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Accessibility Statements

Building an Accessibility Statement

It is important to create an accessibility statement for all of your events. If you are a venued company, you should also have an accessibility statement for the spaces that you regularly work in. An accessibility statement can be quite broad or quite specific. Remember: each person with a disability is unique and you don't know the accessibility needs of those who are curious about your event. It's best to just accurately list the access features of your space, and leave it those who know their accommodation needs to make their own choices about whether it is accessible for them or not. Give as much information as you can and provide a phone number for someone to call where their questions may be answered - the person on the other end of that number should have all the answers or be able to provide a quick turnaround time to be able to respond.

Some of the access categories you may consider are:

  • Vision: People who are blind or have low vision
  • Hearing: People who are deaf, deafened, or have hearing loss
  • Mobility: People who use a mobility device such as a wheelchair, scooter, canes, walker, crutches
  • Chemical Sensitivities such as scent
  • Food allergies such as peanuts
  • EMS (Electromagnetic Sensitivity)
  • Invisible Disabilities (Arthritis, Epilepsy, Diabetes, etc.)


Not sure where to start?
One way to create a fulsome accessibility statement is by going through the list of considerations for Audience Accessibility and answering each question in your statement.

Here is a check-list or entry way into starting your accessibility statement:

  • Entrance: if there's stairs, how many? is the door automatic? is there someone at the door available to help? is there a temporary ramp that can be laid?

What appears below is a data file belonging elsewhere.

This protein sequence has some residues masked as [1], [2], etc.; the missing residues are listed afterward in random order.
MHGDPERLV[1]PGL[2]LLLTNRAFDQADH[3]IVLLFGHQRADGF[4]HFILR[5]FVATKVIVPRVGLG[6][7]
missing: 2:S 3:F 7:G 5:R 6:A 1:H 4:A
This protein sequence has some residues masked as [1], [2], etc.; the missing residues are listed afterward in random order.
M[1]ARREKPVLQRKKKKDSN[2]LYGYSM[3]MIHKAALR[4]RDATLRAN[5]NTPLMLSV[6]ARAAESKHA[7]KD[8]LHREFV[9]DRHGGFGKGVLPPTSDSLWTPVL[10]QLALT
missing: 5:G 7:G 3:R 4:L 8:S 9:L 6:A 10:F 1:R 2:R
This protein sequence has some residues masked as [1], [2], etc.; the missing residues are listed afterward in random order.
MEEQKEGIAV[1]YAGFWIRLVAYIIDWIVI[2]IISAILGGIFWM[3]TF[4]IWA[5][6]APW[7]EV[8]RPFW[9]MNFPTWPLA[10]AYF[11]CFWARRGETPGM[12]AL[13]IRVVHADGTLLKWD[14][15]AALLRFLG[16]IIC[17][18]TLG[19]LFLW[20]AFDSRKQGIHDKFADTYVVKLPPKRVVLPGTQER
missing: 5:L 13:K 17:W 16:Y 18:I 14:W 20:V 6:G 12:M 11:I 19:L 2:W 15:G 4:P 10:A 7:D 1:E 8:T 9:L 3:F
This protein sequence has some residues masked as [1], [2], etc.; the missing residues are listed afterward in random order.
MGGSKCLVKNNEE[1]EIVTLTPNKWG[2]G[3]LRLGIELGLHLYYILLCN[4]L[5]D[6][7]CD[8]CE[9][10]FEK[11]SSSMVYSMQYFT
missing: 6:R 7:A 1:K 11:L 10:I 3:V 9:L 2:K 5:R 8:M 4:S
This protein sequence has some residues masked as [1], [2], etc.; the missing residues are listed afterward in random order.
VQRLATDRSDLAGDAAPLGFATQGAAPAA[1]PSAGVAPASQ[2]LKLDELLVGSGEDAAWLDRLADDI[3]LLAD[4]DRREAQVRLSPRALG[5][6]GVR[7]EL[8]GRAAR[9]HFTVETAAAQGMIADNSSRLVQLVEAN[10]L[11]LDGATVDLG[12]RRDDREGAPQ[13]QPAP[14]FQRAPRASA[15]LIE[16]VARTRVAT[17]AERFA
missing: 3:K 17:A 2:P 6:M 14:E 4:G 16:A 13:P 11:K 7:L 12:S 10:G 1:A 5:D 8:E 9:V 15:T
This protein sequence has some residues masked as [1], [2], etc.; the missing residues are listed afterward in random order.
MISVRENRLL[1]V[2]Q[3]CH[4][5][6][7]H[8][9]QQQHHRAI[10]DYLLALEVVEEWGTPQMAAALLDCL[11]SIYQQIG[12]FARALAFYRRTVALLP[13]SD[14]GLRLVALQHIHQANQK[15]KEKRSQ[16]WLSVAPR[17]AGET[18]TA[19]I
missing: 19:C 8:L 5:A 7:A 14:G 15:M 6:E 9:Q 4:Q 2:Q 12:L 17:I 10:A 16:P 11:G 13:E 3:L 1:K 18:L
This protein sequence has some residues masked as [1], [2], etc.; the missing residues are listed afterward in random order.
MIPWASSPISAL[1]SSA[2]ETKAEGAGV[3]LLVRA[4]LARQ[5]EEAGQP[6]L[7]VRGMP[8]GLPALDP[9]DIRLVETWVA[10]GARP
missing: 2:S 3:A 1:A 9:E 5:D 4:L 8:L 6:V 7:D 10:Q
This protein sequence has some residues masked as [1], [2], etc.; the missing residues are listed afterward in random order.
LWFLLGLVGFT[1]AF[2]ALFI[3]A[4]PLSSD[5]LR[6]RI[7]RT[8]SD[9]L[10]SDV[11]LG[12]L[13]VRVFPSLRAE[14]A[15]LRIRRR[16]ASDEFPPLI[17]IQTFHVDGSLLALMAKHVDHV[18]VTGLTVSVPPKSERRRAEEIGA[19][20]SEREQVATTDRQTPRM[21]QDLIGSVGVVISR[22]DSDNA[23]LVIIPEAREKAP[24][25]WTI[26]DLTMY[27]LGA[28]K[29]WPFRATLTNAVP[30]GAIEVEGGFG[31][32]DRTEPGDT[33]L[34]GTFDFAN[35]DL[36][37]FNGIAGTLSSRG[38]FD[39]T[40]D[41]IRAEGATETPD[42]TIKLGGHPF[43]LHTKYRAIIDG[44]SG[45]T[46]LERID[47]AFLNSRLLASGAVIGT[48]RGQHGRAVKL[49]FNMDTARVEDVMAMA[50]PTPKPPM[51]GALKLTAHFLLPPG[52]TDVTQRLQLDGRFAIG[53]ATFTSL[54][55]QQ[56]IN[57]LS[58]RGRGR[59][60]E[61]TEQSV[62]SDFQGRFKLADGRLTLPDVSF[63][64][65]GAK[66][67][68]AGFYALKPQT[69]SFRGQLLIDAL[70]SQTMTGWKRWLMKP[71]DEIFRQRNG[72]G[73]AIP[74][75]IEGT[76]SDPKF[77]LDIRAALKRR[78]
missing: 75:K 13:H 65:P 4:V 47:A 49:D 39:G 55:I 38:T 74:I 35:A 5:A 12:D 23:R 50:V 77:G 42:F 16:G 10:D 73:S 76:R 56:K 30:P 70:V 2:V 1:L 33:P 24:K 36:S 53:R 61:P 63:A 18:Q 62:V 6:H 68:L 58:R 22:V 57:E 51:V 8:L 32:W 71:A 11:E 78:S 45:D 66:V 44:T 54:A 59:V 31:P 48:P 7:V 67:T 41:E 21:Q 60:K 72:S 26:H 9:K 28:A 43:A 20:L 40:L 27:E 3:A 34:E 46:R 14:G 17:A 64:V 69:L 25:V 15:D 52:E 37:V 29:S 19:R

• Washrooms: are they the same floor as the main part of the event in the venue? are there any stairs to them? is there a stall with transfer bars? is there an accessible stall that has a lock/needs a security guard to open it (like Lee's Palace and M.O.D. club here in Toronto for example)? is there an automatic door with automatic lock and unlock buttons? is the sink and paper towel / hand drier something that is designed to accommodate for wheelchair users?
  • Seating and Priority areas: what's the general seating situation? are there priority seating areas for disabled people, injured people, and those with reduced mobility? if so, where? is there an area for full-time mobility device users to attend the event / watch the show / whatever the fuck is happening in their device?
  • ASL and Transcription: is there A.S.L. and/or written material available for the HoH and d/Deaf community? what accommodations are available? who is the point of contact when it comes to accessing accommodations?
  • Accommodations for partially sighted and blind folks: what is the event offering to accommodate?
  • Support Persons: can disabled people bring a support person free of charge?
  • Strobe lights, fog machines, etc: give folx notice if these effects will be used
  • Barriers: if the venue is not AODA Compliant, list the barriers that exist
  • Contact for Facilitating Accessibility for the event: post the name and email/phone etc of the person people can reach out to in the event and on ticketing pages. Ensure that the information is easily findable and that those folks are easily reachable.

Signage

Remember that adding accessibility information to your website and event listings is important, but also onsite signage is very important. Be sure your events also include signage to support those with accessibility needs in navigating once they arrive.

Examples

Generator - Accessibility Page - Quick Access Points
Generator - Detailed Accessibility Page

This page was last updated on July 1 2018